Parsing is the process of reading an XML document and reporting its content to a client application while checking the document for well-formedness. SAX represents parsers as instances of the XMLReader interface. The specific class that implements this interface varies from parser to parser. For example, in Xerces it’s org.apache.xerces.parsers.SAXParser. In Crimson it’s org.apache.crimson.parser.XMLReaderImpl. Most of the time you don’t construct instances of this interface directly. Instead you use the static XMLReaderFactory.createXMLReader() factory method to create a parser-specific instance of this class. Then you pass InputSource objects containing XML documents to the parse() method of XMLReader. The parser reads the document, and throws an exception if it detects any well-formedness errors.

Example 6.1 demonstrates the complete process with a simple program whose main() method parses a document found at a URL entered on the command line. If this document is well-formed, a simple message to that effect is printed on System.out. Otherwise, if the document is not well-formed, the parser throws a SAXException. If an I/O error such as a broken network connection occurs, then the parse() method throws an IOException. In this case, you don’t know whether or not the document is well-formed.

Example 6.1. A SAX program that parses a document

import org.xml.sax.*;
import org.xml.sax.helpers.XMLReaderFactory;

public class SAXChecker {

  public static void main(String[] args) {
    if (args.length <= 0) {
      System.out.println("Usage: java SAXChecker URL");
    try {
      XMLReader parser = XMLReaderFactory.createXMLReader();
      System.out.println(args[0] + " is well-formed.");
    catch (SAXException e) {
      System.out.println(args[0] + " is not well-formed.");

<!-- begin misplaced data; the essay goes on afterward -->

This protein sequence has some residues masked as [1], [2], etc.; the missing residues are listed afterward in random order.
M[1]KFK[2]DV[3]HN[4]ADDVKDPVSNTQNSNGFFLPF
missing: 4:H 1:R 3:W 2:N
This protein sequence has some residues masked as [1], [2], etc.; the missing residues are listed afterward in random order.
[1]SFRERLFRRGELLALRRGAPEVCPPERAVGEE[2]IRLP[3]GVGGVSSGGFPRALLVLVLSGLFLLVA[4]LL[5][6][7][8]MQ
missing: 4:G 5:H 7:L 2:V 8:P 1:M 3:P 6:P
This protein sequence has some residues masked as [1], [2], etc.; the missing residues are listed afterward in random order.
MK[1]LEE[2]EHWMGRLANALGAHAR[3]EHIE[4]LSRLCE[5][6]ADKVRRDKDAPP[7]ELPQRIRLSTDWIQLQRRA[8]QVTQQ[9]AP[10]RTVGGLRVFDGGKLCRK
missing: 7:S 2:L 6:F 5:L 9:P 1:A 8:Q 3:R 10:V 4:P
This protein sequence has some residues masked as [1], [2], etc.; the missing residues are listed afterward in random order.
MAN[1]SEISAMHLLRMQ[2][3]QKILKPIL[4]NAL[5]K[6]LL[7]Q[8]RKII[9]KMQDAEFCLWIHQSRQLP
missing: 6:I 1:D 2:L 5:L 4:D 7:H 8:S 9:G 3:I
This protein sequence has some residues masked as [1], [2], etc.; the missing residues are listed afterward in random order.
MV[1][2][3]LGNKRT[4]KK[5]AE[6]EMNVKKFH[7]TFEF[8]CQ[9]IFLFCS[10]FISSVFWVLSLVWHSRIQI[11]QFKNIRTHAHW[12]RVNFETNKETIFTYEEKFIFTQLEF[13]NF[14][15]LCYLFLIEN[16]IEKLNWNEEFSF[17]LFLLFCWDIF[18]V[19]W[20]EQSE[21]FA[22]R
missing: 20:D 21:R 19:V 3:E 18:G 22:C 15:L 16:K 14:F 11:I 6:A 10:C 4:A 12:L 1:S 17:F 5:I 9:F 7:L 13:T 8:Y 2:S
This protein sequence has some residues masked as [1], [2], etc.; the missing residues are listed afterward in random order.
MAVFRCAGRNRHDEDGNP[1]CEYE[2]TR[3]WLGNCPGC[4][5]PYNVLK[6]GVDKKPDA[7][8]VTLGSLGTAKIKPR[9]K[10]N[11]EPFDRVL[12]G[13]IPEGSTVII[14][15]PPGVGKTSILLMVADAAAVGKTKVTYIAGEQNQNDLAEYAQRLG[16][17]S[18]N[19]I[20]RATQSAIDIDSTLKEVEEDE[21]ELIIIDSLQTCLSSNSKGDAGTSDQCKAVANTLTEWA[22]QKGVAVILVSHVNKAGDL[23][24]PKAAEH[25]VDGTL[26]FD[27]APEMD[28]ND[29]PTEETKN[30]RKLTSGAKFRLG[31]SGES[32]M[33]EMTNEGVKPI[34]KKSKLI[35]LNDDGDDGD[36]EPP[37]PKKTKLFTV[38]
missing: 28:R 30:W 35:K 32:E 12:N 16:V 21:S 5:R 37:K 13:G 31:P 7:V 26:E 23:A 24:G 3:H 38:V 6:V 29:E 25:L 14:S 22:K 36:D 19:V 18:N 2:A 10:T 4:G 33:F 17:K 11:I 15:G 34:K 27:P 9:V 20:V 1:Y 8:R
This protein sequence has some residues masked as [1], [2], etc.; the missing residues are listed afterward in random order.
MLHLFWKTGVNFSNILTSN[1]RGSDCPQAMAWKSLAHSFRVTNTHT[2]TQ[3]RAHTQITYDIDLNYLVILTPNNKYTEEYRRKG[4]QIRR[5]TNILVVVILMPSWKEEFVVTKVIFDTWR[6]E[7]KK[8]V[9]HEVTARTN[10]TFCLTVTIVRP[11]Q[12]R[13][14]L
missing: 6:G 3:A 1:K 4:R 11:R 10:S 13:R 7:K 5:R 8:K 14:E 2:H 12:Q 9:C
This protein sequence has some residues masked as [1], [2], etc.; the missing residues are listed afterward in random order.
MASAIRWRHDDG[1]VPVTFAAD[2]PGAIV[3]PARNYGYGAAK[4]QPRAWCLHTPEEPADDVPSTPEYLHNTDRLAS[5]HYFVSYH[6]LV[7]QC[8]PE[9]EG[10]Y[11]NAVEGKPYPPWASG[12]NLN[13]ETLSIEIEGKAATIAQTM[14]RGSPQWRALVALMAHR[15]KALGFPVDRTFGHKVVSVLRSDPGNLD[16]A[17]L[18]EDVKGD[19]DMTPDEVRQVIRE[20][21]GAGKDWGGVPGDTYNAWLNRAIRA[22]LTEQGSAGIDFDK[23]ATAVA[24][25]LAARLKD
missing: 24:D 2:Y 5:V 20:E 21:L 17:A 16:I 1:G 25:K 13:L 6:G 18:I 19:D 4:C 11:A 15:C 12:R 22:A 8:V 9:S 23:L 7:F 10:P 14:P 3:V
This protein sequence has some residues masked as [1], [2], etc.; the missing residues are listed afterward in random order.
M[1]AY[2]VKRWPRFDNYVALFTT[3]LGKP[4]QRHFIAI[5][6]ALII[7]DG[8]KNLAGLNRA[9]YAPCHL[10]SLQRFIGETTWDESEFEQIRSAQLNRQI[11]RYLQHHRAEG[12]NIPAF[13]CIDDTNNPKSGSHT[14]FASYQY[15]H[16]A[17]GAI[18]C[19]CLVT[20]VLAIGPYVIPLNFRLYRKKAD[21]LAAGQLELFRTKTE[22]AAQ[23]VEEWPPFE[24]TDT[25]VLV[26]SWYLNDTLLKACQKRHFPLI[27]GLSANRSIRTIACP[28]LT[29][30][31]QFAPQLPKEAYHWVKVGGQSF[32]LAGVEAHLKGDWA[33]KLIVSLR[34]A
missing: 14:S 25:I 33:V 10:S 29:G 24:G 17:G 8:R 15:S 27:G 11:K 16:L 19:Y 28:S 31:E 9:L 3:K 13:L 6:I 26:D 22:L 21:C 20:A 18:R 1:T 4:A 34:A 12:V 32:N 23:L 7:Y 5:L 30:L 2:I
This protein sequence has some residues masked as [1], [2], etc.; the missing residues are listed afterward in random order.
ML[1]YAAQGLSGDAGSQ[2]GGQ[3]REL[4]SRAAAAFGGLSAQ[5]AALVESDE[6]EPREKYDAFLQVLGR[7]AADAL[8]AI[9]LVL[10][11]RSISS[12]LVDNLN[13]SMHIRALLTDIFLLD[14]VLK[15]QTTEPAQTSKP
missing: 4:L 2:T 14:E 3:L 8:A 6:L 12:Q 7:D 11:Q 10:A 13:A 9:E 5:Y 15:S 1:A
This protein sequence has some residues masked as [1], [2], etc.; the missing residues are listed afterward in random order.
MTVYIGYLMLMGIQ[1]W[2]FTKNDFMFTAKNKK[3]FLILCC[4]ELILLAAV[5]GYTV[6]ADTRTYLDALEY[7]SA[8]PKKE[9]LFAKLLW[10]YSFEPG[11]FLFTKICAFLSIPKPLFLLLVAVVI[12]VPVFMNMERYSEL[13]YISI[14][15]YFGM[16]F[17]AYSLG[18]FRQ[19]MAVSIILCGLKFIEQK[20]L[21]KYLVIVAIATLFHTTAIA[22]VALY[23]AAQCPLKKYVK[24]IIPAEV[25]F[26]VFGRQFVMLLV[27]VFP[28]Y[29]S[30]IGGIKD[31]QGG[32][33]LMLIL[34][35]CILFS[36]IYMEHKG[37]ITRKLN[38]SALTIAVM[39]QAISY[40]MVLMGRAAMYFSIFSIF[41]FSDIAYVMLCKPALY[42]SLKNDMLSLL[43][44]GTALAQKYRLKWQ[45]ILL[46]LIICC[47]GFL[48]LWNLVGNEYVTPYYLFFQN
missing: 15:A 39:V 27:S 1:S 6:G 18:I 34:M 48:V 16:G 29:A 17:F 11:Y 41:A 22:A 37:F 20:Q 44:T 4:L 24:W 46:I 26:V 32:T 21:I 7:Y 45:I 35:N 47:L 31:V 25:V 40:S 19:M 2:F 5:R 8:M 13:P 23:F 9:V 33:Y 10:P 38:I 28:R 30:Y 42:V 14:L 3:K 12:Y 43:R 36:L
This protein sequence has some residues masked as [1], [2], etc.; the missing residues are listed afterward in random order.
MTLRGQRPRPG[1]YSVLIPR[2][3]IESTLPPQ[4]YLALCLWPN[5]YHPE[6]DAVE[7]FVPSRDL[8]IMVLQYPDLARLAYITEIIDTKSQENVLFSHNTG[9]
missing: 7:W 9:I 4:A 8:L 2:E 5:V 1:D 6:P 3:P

catch (IOException e) { 
       "Due to an IOException, the parser could not check " 
       + args[0]



Don’t forget that you’ll probably need to install a parser such as Xerces or Ælfred somewhere in your class path before you can compile or run this program. Only Java 1.4 and later include a built-in parser.

This program’s output is straightforward. For example, here’s the output I got when I first ran it across my Cafe con Leche home page:

%java SAXChecker is not well-formed.

After I located and fixed the bugs in that document, I got this output:

%java SAXChecker is well-formed.

However, some readers will encounter a different result when they run this program. In particular, you may get this output:

%java SAXChecker
org.xml.sax.SAXException: System property org.xml.sax.driver not specified

What this really means is that your parser has not properly customized its version of the XMLReaderFactory class. Unfortunately, far too many parsers including Xerces and Crimson fail to do this. Consequently you need to set the org.xml.sax.driver Java system property to the fully package-qualified name of the Java class for your parser. For Xerces, it’s org.apache.xerces.parsers.SAXParser. For Crimson, it’s org.apache.crimson.parser.XMLReaderImpl. For other parsers, consult the parser documentation. You can specify a one-time value for this property using the -D flag to the Java interpeter like this:

%java -Dorg.xml.sax.driver=org.apache.xerces.parsers.SAXParser 
  SAXChecker is well-formed.

Copyright 2001, 2002 Elliotte Rusty Haroldelharo@metalab.unc.eduLast Modified October 17, 2001
Up To Cafe con Leche